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  • Kaushik Mitra (a1), George W. Evans (a2) and Seppo Honkapohja (a3)

Using the standard real business cycle model with lump-sum taxes, we analyze the impact of fiscal policy when agents form expectations using adaptive learning rather than rational expectations (RE). The output multipliers for government purchases are significantly higher under learning, and fall within empirical bounds reported in the literature, which is in sharp contrast to the implausibly low values under RE. Positive effects of fiscal policy are demonstrated during times of economic stress like the recent Great Recession. Finally, it is shown how learning can lead to consumption and investment dynamics empirically documented during some episodes of “fiscal consolidations.”

Corresponding author
Address correspondence to: Seppo Honkapohja, Bank of Finland, P.O. Box 160, FI 00101 Helsinki, Finland; e-mail:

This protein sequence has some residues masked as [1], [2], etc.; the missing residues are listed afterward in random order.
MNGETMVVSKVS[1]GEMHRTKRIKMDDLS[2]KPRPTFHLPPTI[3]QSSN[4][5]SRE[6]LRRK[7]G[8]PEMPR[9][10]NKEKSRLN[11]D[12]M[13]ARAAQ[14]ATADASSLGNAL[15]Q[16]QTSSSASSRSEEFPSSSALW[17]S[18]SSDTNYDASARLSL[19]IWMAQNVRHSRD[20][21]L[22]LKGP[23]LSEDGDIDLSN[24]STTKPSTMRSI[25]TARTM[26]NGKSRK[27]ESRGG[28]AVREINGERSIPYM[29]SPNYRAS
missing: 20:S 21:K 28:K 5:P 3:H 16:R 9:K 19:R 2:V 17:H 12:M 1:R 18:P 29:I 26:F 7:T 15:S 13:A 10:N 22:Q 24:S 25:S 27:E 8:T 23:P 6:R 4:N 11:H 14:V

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An earlier version of the paper was circulated as “Fiscal Policy and Learning.” We are very grateful for financial support from ESRC Grant RES-062-23-2617 and from National Science Foundation Grant no. SES-1025011 without which this work could not have been carried out. Useful comments from referees and an associate editor are gratefully acknowledged. Any views expressed are those of the authors and do not necessarily reflect the views of the Bank of Finland.

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Macroeconomic Dynamics
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